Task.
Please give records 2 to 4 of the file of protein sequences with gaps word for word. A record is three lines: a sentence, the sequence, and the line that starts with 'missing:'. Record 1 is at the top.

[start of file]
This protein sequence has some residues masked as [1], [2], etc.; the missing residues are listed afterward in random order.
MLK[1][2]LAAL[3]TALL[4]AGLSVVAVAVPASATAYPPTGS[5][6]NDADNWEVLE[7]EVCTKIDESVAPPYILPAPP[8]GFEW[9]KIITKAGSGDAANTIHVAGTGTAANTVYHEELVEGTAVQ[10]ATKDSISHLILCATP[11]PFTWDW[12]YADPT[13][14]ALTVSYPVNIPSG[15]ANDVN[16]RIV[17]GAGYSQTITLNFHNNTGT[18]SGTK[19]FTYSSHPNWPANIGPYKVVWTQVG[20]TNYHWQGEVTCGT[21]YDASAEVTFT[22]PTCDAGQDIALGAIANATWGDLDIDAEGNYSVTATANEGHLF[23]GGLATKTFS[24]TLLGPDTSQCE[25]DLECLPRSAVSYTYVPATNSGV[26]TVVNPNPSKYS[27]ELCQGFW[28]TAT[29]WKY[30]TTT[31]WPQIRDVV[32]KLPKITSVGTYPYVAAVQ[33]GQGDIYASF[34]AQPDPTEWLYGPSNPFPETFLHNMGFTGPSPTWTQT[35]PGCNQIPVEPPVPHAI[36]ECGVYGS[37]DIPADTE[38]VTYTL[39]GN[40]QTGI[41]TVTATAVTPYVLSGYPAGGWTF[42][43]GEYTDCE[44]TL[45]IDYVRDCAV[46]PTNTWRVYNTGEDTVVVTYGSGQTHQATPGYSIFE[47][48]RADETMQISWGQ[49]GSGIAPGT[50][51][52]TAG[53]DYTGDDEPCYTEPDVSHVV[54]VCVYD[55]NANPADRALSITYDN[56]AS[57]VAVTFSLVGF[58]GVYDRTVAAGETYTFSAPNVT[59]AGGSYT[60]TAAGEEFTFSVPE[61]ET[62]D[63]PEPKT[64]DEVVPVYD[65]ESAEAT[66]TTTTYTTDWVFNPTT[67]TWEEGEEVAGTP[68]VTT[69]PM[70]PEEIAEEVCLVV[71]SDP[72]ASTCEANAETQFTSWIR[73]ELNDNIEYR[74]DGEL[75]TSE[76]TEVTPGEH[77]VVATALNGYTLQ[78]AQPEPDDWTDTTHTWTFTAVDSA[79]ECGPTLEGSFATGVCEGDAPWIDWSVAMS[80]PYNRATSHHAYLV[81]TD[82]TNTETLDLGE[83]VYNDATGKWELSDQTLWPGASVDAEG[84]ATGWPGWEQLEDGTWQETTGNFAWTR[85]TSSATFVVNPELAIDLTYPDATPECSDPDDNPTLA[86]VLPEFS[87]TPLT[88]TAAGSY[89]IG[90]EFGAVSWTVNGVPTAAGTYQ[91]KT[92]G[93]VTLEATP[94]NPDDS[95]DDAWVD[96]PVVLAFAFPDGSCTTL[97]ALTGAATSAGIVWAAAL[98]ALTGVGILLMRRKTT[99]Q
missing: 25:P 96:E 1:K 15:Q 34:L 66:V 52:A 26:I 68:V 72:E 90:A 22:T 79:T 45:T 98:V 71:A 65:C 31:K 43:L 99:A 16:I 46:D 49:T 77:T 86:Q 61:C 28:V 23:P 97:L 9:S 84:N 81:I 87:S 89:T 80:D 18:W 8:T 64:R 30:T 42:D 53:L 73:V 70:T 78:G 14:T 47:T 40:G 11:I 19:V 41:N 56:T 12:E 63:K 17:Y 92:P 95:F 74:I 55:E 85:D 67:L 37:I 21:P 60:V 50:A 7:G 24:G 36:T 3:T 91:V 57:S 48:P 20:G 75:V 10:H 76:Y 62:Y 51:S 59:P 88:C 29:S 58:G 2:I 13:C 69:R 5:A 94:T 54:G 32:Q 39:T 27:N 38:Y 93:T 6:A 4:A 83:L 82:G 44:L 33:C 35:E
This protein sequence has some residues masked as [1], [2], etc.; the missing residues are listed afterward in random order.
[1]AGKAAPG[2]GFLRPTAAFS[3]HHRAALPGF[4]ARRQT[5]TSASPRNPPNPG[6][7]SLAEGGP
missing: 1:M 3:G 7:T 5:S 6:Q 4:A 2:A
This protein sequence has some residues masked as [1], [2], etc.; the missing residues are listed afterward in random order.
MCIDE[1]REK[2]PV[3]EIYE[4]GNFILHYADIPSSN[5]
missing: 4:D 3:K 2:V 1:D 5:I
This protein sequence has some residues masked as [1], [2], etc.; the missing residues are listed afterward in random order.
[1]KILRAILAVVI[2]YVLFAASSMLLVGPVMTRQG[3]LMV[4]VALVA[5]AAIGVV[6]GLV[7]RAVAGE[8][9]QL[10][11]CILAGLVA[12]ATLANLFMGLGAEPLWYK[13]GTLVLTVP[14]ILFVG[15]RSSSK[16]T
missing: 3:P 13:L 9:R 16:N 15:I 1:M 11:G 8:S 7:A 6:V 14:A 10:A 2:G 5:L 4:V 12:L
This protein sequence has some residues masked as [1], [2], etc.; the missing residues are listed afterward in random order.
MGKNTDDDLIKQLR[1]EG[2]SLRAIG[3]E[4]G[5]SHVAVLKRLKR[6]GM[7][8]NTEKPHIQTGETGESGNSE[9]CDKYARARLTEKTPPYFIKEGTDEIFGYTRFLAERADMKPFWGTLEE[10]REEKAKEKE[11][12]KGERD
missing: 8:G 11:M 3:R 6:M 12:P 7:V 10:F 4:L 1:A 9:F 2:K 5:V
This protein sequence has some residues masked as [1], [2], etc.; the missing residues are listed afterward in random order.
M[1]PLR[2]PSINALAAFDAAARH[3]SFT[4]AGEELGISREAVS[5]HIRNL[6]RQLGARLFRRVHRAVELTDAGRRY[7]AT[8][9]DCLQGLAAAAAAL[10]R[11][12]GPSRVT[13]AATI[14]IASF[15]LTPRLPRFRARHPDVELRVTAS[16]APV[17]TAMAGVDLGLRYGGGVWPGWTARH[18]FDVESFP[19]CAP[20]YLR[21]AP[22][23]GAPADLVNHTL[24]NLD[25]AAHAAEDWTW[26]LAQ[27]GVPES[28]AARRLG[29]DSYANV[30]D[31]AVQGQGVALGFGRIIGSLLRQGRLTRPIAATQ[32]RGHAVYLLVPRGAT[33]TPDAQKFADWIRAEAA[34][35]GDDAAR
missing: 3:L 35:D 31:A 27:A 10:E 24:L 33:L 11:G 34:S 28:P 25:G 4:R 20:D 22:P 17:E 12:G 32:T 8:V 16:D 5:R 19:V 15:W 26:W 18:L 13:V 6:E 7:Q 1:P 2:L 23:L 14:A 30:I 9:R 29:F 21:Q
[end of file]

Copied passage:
This protein sequence has some residues masked as [1], [2], etc.; the missing residues are listed afterward in random order.
[1]AGKAAPG[2]GFLRPTAAFS[3]HHRAALPGF[4]ARRQT[5]TSASPRNPPNPG[6][7]SLAEGGP
missing: 1:M 3:G 7:T 5:S 6:Q 4:A 2:A
This protein sequence has some residues masked as [1], [2], etc.; the missing residues are listed afterward in random order.
MCIDE[1]REK[2]PV[3]EIYE[4]GNFILHYADIPSSN[5]
missing: 4:D 3:K 2:V 1:D 5:I
This protein sequence has some residues masked as [1], [2], etc.; the missing residues are listed afterward in random order.
[1]KILRAILAVVI[2]YVLFAASSMLLVGPVMTRQG[3]LMV[4]VALVA[5]AAIGVV[6]GLV[7]RAVAGE[8][9]QL[10][11]CILAGLVA[12]ATLANLFMGLGAEPLWYK[13]GTLVLTVP[14]ILFVG[15]RSSSK[16]T
missing: 3:P 13:L 9:R 16:N 15:I 1:M 11:G 8:S 7:A 6:V 14:A 10:A 2:G 5:L 4:V 12:L